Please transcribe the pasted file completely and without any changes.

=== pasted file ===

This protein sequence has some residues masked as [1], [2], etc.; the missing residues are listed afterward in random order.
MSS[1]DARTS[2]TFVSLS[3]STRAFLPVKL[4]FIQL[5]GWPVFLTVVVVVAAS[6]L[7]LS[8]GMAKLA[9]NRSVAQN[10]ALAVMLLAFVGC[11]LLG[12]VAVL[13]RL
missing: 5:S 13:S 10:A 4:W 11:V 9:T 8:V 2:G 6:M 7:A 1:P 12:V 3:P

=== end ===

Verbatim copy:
This protein sequence has some residues masked as [1], [2], etc.; the missing residues are listed afterward in random order.
MSS[1]DARTS[2]TFVSLS[3]STRAFLPVKL[4]FIQL[5]GWPVFLTVVVVVAAS[6]L[7]LS[8]GMAKLA[9]NRSVAQN[10]ALAVMLLAFVGC[11]LLG[12]VAVL[13]RL
missing: 5:S 13:S 10:A 4:W 11:V 9:T 8:V 2:G 6:M 7:A 1:P 12:V 3:P